Therefore, guidance on inspecting the curriculum was relocated to leadership and management, and interestingly, spiritual, moral, social and cultural (SMSC) development became an essential component within “overall effectiveness”. Schools will find the inspection framework prior to January 2012 and their “historical” inspection reports, useful reference documents.
From September 2019, the quality of the curriculum will be one of the main focuses for inspection. The curriculum must deliver academic outcomes, but it should not be enslaved by them. In her commentary on the first Ofsted survey of the curriculum, HMCI described it as “the vast accumulated wealth of human knowledge and what we choose to impart to the next generation …”.
Look back at the introduction and the strategic plan, particularly the new role for Ofsted and “regulation”. Which regulations might be important to the next generation? For example, how does the school contribute to the fundamental British values and community cohesion, the prevent duty, and the requirements of the Equality Act in a planned and structured way through the curriculum?
Tasks for schools
After the post-inspection publicity campaign, most schools want to forget about Ofsted until inspection looms again. Unfortunately, the first task is to calculate your next inspection date and then draw up a timetabled list of priorities which itself means rewrite the school improvement plan (SIP). Priority 1 in any SIP should be the key issues identified in the last inspection.
We can organise the tasks against the three stages within the quality of education.
All schools need to review their aims and mission statement in the context of the Ofsted strategic plan, but not all will need to revise them. The key points to check are that the stated aims based on an analysis of pupils’ needs, that you believe in them and they are evident in the schools’ practice. A secondary school with a stated mission to “Raise Standards and Broaden Horizons” will invite criticism even if it achieves very high standards, but narrows pupils’ experience in subjects such as music, art and dance to concentrate on GCSE preparation, as will any that claim to care about all learners but off-roll some.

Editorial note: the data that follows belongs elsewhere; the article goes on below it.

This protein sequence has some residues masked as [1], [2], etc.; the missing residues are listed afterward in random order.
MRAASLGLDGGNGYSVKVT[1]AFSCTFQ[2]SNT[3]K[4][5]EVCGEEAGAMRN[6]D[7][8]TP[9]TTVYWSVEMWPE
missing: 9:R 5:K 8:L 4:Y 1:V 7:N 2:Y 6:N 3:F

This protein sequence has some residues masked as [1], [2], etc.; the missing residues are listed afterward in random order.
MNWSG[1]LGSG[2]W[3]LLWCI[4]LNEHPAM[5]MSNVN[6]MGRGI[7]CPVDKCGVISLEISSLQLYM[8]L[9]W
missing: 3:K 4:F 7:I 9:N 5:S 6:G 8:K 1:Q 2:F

Once the SLT and governing body are happy that the aims and mission statement are understood and shared by all stakeholders, including pupils, move to the next stage. Are you happy that you have articulated all the schools’ aims for pupils or have some, such as healthy lifestyles and emotional health been allowed to slip?
How does the school achieve its aims? As September 2019 draws near, the detail of the new Common Inspection Framework (CIF) and handbooks will be shared with schools, but it is helpful to articulate your responses to these questions before then.
How do we support pupils so that they have the confidence to give their best?
How do we organise the curriculum so that all subjects have enough time to make their distinctive contribution and all pupils have access to develop their individual talents?
How effectively do teachers deliver the curriculum to meet its aims?
Academic outcomes are still very important and the starting point for all lead inspectors is the Inspection Data Summary Report (IDSR). Make sure you have analysed the issues from the first page of the IDSR because they are the first areas for investigation. Clearly though, the redefinition of Ofsted’s role and especially the curriculum identifies qualitative outcomes which rely on different types of evidence.
The final task is to write up the Self-evaluation Statement (SES), assemble and organise the evidence to support the school’s judgments, and make sure everyone understands them.
Reading through, you will have realised that preparing for the next inspection means rethinking all aspects of the school’s work and revising much of its documentation. Consider auditing the curriculum and rewriting the online statement.